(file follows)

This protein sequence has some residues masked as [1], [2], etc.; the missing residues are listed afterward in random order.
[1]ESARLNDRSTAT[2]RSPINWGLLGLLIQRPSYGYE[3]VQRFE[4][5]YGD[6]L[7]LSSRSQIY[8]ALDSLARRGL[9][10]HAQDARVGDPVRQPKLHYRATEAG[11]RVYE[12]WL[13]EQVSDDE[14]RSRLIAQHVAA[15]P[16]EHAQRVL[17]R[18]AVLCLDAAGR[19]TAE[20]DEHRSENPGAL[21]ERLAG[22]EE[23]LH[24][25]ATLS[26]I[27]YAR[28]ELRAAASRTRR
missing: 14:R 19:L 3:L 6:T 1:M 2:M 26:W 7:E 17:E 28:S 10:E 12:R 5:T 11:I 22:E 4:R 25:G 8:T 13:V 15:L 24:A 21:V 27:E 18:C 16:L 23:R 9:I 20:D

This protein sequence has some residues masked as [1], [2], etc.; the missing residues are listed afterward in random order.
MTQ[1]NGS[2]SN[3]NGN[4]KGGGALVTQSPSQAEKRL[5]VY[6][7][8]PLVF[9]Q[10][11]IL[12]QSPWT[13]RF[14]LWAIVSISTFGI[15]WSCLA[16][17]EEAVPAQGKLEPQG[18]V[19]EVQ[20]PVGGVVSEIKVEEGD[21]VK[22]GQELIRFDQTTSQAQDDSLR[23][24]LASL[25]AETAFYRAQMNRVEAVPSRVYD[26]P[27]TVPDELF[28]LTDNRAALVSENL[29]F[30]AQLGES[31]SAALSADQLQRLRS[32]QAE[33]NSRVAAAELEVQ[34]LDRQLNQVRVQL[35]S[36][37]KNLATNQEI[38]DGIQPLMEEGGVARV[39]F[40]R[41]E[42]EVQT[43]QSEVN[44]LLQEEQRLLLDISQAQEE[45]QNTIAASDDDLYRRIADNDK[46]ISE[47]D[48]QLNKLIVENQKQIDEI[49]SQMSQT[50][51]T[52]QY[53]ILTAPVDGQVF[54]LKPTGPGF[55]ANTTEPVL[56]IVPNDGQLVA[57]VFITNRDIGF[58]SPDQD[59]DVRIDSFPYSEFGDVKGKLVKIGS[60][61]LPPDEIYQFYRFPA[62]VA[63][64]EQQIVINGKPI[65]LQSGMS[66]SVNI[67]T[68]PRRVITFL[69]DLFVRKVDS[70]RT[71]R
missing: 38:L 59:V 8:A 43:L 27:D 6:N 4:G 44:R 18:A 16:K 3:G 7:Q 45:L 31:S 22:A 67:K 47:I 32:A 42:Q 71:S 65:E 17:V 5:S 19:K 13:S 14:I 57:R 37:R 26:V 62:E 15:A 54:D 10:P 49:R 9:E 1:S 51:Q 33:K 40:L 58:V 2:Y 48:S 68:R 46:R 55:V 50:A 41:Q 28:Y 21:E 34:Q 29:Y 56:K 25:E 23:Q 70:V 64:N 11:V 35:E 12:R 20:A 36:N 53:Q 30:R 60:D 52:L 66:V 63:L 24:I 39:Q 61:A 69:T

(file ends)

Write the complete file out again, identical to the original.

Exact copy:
This protein sequence has some residues masked as [1], [2], etc.; the missing residues are listed afterward in random order.
[1]ESARLNDRSTAT[2]RSPINWGLLGLLIQRPSYGYE[3]VQRFE[4][5]YGD[6]L[7]LSSRSQIY[8]ALDSLARRGL[9][10]HAQDARVGDPVRQPKLHYRATEAG[11]RVYE[12]WL[13]EQVSDDE[14]RSRLIAQHVAA[15]P[16]EHAQRVL[17]R[18]AVLCLDAAGR[19]TAE[20]DEHRSENPGAL[21]ERLAG[22]EE[23]LH[24][25]ATLS[26]I[27]YAR[28]ELRAAASRTRR
missing: 14:R 19:L 3:L 6:T 1:M 2:M 26:W 7:E 17:E 28:S 10:E 12:R 5:T 11:I 22:E 4:R 25:G 8:T 13:V 15:L 24:A 21:V 27:E 18:C 16:L 23:R 9:I 20:D

This protein sequence has some residues masked as [1], [2], etc.; the missing residues are listed afterward in random order.
MTQ[1]NGS[2]SN[3]NGN[4]KGGGALVTQSPSQAEKRL[5]VY[6][7][8]PLVF[9]Q[10][11]IL[12]QSPWT[13]RF[14]LWAIVSISTFGI[15]WSCLA[16][17]EEAVPAQGKLEPQG[18]V[19]EVQ[20]PVGGVVSEIKVEEGD[21]VK[22]GQELIRFDQTTSQAQDDSLR[23][24]LASL[25]AETAFYRAQMNRVEAVPSRVYD[26]P[27]TVPDELF[28]LTDNRAALVSENL[29]F[30]AQLGES[31]SAALSADQLQRLRS[32]QAE[33]NSRVAAAELEVQ[34]LDRQLNQVRVQL[35]S[36][37]KNLATNQEI[38]DGIQPLMEEGGVARV[39]F[40]R[41]E[42]EVQT[43]QSEVN[44]LLQEEQRLLLDISQAQEE[45]QNTIAASDDDLYRRIADNDK[46]ISE[47]D[48]QLNKLIVENQKQIDEI[49]SQMSQT[50][51]T[52]QY[53]ILTAPVDGQVF[54]LKPTGPGF[55]ANTTEPVL[56]IVPNDGQLVA[57]VFITNRDIGF[58]SPDQD[59]DVRIDSFPYSEFGDVKGKLVKIGS[60][61]LPPDEIYQFYRFPA[62]VA[63][64]EQQIVINGKPI[65]LQSGMS[66]SVNI[67]T[68]PRRVITFL[69]DLFVRKVDS[70]RT[71]R
missing: 38:L 59:V 8:A 43:L 27:D 6:N 4:G 44:R 18:A 16:K 3:G 7:Q 45:L 31:S 22:A 67:K 47:I 32:A 42:Q 71:S 65:E 17:V 5:S 19:K 13:S 14:I 57:R 37:R 26:V 62:E 15:A 54:D 10:P 49:R 9:E 1:S 51:Q 33:K 40:L 58:V 2:Y 48:S 68:R 46:R 55:V 50:A 41:Q 28:Y 21:E 34:Q 29:Y 56:K 25:E 23:Q 70:V 64:N 11:V 35:E 12:R 20:A 36:N 53:Q 30:R 60:D 52:L 66:V 63:L 24:I 39:Q 61:A 69:T